“The high-end smartphone market has largely become saturated, while the fast Chinese growth in the lower segment will make it difficult for anyone to see strong profit growth there,” noted Kim Hyung Sik, a Seoul-based analyst with Taurus Investment Securities.
Like Samsung, Apple is becoming increasingly dependent on its mobile segment to drive top-line sales. In the first fiscal quarter of 2013 (ended December 29, 2012), net sales of iPhones and iPads totaled $30.7 billion and $10.7 billion, respectively, and accounted for 56% and 20% of aggregate sales (up from 52% and 19% in the prior year).

Continue Reading at YCharts: That Empty Feeling: For Samsung and Apple, Ruling the Mobile World Isn’t Enough

Editor David J Phillips does not hold a financial interest in any stocks mentioned in this article. The 10Q Detective has a Full Disclosure Policy.

Will Duke Energy's Dividend Get Nuked?

Year-to-date, the share price of Duke Energy (DUK-$70.28) has outperformed the S&P 500 Index by 180 basis points, posting a total return of 8.31%. However, at current prices the stock looks fairly valued, based on PE ratio, trading at a premium to other large-cap, regulated utilities, such as The Southern Company (SO)American Electric Power (AEP), and Consolidated Edison (ED).

What, therefore, could trigger an earnings miss and pressure Duke Energy’s stock price and targeted dividend payout ratio?

The unrecovered investment on the Crystal River Unit 3 asset is approximately $1.64 billion, which is equal to 70% of prevailing and agreed-upon ROE (calculated on the prevailing cost of equity), according to terms of a settlement with the Florida Public Service Commission (FPSC). In written correspondence, company spokesman David Scanzoni confirmed that the company cannot begin to recoup its embedded costs through future customer rate hikes until the billing cycle starting in January 2017 (with collection accreting over a 20 year span). Additionally, $20 million listed as an offset (liability) in removal costs could prove too conservative, as the approved SAFSTOR decommissioning strategy will take between 40 – 60 years to complete!

While the foregoing reflects current estimates with respect to the retirement of the Florida facility, there is significant risk and uncertainty, too, with respect to the cost and recoverability of replacement power.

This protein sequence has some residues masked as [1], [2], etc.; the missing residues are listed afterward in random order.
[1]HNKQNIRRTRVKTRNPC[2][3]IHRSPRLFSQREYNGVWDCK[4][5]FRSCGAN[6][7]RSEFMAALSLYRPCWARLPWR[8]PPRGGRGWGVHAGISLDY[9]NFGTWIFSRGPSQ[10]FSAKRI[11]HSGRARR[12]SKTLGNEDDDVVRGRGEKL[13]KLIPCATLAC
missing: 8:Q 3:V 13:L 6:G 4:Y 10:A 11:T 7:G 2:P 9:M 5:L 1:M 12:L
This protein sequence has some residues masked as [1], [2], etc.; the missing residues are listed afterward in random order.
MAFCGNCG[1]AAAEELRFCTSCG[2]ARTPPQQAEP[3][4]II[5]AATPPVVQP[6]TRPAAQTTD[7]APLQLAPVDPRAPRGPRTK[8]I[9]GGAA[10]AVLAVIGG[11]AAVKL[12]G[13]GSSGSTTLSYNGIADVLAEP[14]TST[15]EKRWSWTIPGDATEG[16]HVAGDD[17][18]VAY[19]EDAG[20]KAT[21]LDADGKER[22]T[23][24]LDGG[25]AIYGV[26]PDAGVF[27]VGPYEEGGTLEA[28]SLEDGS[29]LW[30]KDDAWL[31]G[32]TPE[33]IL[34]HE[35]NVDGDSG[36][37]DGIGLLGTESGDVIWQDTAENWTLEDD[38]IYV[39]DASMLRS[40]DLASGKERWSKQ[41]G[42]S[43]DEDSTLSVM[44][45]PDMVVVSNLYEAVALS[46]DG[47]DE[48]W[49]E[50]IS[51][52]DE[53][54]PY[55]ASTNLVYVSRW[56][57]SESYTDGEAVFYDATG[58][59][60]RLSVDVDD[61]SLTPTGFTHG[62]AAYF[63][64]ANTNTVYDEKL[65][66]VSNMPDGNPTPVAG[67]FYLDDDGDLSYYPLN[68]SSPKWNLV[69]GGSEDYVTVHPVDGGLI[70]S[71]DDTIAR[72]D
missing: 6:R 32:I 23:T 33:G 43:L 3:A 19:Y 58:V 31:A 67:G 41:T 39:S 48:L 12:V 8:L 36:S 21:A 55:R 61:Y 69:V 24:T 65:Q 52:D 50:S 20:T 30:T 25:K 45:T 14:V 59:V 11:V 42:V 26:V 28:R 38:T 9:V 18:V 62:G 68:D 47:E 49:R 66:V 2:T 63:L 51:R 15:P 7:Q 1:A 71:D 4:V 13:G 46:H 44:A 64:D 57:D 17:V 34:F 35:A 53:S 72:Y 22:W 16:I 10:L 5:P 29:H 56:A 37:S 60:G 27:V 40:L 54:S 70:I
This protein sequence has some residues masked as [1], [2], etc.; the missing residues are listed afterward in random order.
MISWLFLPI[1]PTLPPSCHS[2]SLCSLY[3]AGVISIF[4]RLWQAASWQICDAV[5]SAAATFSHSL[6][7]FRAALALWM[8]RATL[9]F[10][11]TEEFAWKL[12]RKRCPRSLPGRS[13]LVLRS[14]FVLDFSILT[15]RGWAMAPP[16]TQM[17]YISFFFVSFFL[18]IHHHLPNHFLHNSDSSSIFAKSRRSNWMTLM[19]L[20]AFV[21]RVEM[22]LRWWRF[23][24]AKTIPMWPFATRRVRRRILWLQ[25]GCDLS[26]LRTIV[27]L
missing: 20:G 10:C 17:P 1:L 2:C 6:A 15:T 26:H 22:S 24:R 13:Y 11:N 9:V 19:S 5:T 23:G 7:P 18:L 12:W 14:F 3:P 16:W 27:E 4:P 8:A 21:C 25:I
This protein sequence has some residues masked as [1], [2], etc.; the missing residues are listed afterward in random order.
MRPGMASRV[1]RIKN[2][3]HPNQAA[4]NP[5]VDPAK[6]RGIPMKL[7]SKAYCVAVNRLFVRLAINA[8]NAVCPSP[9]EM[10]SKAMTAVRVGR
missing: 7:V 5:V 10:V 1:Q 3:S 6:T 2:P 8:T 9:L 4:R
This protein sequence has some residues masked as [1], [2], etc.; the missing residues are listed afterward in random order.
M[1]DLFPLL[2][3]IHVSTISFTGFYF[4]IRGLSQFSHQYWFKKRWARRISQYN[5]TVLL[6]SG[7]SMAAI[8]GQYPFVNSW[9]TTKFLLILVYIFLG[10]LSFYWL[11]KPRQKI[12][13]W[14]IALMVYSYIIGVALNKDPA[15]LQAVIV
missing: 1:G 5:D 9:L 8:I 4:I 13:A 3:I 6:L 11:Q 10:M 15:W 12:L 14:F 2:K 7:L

Editor David J Phillips does not hold a financial interest in any stocks mentioned in this article. The 10Q Detective has a Full Disclosure Policy.

Wednesday, February 27, 2013

Peak Sales of Merck's Januvia Will Hit $10 Billion

“Bait the hook well; this fish will bite,” quipped Shakespeare’s Claudio in the playwright’s Much Ado About Nothing. To the contrary, investor shouldn’t bite – fears that the recent U.S. regulatory approval of Takeda’s Nesina (alogliptin) will mute the growth of Merck's (MRK-$43.10) Januvia franchise are unfounded. The Japanese drug maker’s DPP-4 inhibitor is attempting to launch on a crowded beachhead – facing established rivals, none of which have scored any notable inroads against Januvia. For example, Tradjenta (linagliptin), launched by Eli Lilly (LLY-$54.89) in June 2011, posted anemic sales in first-half 2012 of just $59.2 million (despite a niche marketing message focusing on alleged benefits for those type-2 diabetics with renal impairment). 

Editor David J Phillips does not hold a financial interest in any stocks mentioned in this article. The 10Q Detective has a Full Disclosure Policy.



Wednesday, February 13, 2013

SunTech Power: Too Much Capacity, Too Much Debt

In terms of megawatt shipment volumes, Suntech Power Holdings (STP-$1.50) is the number three supplier of PV modules, according to analytics firm NPD Solarbuzz. Unlike Arizona-based, thin-film PV module maker First Solar (FSLR-$32.45) and Chinese competitors, such as vertically-integrated crystalline silicon (c-Si) manufacturers Jinko Solar (JKS-$8.93) and JA Solar (JASO-$5.66) –NPD Solarbuzz ranking of 2, 7 and 8, respectively – Suntech assumed too much debt in building capacity.

Continue Reading at YCharts: Debt Bombs Among Solar Stock: Who Has Liquidity to Last?

Editor David J Phillips does not hold a financial interest in any stocks mentioned in this article. The 10Q Detective has a Full Disclosure Policy.